Original Article | Published:

A model of prediction system for adverse cardiovascular reactions by calcineurin inhibitors among patients with renal transplants using gene-based single-nucleotide polymorphisms

Journal of Human Genetics volume 50, pages 442447 (2005) | Download Citation

Abstract

The application of pharmacogenomic information to diagnostic assays is expected to improve the prediction of drug efficacy and toxicity, leading to appropriate therapeutic regimens for individual patients. Cardiovascular events are common and severe adverse drug reactions (ADRs) among transplant patients treated with calcineurin inhibitors (CNIs). We conducted case-control association studies using 50,947 gene-based single-nucleotide polymorphisms (SNPs) to identify genetic variations that might be associated with cardiovascular risk factors in 72 renal transplant recipients with CNI therapy. The overall incidence of cardiovascular events was 13.9% (10/72) among patients receiving cyclosporine or tacrolimus; arrhythmias in six patients (8.3%), ischemic heart diseases in two patients (2.8%), and heart failure in two patients (2.8%). On the basis of results of the genome-wide association studies, we attempted to establish a scoring system to predict individual risks for cardiovascular toxicity of cyclosporine and tacrolimus. Estimation of the predictive performance was carried out by the use of internal leave-one-out cross-validation test. When we combined arrhythmia, ischemic heart disease and heart failure cases as subjects with a cardiotoxicity phenotype, nine of ten ADR patients and 50 of 62 non-ADR patients were correctly classified into the respective categories using the top eight SNPs. In addition, the proportion of individuals in the control population (n=246) with scores over the cut-off (11.0%) was close to the cardiovascular ADR frequency (8.3%) among renal transplant patients in the previous clinical study. Our results open the possibility that prediction of CNI-induced cardiovascular complications can lead to better prognosis and quality of life among kidney-transplant patients, and to improved immunosuppressive regimens.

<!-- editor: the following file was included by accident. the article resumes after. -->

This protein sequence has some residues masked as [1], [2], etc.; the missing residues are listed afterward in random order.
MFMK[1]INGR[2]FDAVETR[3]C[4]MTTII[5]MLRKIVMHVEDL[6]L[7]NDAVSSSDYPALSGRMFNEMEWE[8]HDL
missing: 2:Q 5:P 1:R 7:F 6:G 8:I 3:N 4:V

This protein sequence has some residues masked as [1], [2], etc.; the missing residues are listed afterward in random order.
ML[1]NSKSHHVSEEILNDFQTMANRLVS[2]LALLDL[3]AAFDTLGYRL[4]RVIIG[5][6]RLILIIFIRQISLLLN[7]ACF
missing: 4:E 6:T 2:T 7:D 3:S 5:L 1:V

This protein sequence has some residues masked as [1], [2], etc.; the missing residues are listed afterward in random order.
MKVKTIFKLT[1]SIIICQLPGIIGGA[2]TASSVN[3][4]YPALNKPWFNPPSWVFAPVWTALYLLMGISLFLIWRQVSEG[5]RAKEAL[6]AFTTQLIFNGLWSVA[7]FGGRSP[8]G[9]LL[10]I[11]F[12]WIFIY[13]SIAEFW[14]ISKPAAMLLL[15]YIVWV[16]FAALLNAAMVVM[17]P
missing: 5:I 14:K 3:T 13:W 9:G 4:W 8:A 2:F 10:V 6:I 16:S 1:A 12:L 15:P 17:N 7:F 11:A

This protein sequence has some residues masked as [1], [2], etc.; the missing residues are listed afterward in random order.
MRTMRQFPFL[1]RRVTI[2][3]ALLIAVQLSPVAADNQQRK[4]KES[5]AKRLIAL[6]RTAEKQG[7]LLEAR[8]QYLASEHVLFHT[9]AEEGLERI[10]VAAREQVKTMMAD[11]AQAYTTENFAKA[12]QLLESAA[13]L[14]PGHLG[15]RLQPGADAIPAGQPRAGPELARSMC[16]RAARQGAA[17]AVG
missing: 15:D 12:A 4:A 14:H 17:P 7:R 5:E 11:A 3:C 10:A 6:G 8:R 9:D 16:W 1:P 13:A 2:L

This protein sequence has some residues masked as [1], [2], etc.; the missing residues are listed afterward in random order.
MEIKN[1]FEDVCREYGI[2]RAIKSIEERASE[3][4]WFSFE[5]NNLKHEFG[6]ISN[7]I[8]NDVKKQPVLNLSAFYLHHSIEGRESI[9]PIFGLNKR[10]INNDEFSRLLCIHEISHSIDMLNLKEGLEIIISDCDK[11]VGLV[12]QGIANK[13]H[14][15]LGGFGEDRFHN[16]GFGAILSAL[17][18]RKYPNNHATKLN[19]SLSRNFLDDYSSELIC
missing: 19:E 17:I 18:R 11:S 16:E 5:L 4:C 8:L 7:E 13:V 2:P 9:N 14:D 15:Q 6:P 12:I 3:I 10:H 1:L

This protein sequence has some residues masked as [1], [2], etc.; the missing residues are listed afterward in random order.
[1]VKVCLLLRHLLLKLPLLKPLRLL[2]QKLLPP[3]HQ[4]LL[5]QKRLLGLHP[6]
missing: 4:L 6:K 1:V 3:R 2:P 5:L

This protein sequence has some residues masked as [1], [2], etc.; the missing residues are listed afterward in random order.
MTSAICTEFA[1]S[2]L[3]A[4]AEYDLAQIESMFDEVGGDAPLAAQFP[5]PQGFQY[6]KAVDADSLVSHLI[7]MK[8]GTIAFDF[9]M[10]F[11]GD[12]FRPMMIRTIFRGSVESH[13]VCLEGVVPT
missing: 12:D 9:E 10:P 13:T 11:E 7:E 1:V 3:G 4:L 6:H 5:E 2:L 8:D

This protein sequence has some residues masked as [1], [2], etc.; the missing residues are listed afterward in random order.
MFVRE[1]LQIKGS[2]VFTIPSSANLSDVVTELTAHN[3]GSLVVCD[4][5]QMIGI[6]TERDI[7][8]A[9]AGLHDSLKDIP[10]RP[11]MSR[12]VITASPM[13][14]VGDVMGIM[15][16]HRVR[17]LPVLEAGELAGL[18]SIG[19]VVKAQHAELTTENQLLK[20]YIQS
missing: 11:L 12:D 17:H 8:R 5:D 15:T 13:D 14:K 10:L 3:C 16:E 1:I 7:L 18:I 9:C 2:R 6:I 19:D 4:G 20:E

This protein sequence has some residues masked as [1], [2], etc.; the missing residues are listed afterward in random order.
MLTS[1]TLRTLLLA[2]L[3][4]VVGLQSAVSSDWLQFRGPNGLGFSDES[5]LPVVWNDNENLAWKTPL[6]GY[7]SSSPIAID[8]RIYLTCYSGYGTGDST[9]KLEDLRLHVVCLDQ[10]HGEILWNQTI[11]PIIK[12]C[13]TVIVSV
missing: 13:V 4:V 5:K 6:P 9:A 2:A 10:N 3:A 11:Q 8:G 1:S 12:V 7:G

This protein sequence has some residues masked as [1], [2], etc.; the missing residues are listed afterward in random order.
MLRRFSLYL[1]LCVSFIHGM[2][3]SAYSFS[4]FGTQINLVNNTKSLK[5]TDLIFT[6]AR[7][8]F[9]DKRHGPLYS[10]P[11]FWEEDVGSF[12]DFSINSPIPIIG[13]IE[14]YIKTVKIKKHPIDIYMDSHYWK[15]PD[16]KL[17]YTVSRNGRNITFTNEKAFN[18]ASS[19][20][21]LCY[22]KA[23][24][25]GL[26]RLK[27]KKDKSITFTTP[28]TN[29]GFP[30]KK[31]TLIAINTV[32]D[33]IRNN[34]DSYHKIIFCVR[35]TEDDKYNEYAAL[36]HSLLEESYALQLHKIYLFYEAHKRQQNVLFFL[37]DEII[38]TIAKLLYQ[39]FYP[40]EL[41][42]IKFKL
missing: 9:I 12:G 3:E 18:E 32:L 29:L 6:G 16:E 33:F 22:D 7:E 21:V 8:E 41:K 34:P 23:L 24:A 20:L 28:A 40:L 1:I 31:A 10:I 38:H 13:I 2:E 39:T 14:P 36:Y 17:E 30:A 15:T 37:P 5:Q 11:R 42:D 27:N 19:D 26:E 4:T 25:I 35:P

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Affiliations

  1. Laboratory for Pharmacogenetics, SNP Research Center, The Institute of Physical and Chemical Research (RIKEN), Tokyo, Japan

    • Taisei Mushiroda
    •  & Yusuke Nakamura
  2. Laboratory for SNP Analysis, SNP Research Center, The Institute of Physical and Chemical Research (RIKEN), 4-6-1 Shirokanedai, Minato-ku, Tokyo 108-8639, Japan

    • Susumu Saito
    •  & Yozo Ohnishi
  3. Department of Surgery and Bioengineering, Advanced Clinical Research Center, Institute of Medical Science, University of Tokyo, Tokyo, Japan

    • Yukiko Tanaka
    • , Yoshifumi Beck
    •  & Hideaki Tahara
  4. Laboratory of Statistical Analysis, SNP Research Center, The Institute of Physical and Chemical Research (RIKEN), Tokyo, Japan

    • Junichi Takasaki
    •  & Naoyuki Kamatani
  5. Division of Genomic Medicine, Department of Applied Biomedical Engineering and Science, and Institute of Rheumatology, Tokyo Women's Medical University, Tokyo, Japan

    • Naoyuki Kamatani
  6. Laboratory of Molecular Medicine, Human Genome Center, Institute of Medical Science, University of Tokyo, Tokyo, Japan

    • Yusuke Nakamura

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Corresponding author

Correspondence to Yozo Ohnishi.

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DOI

https://doi.org/10.1007/s10038-005-0275-3

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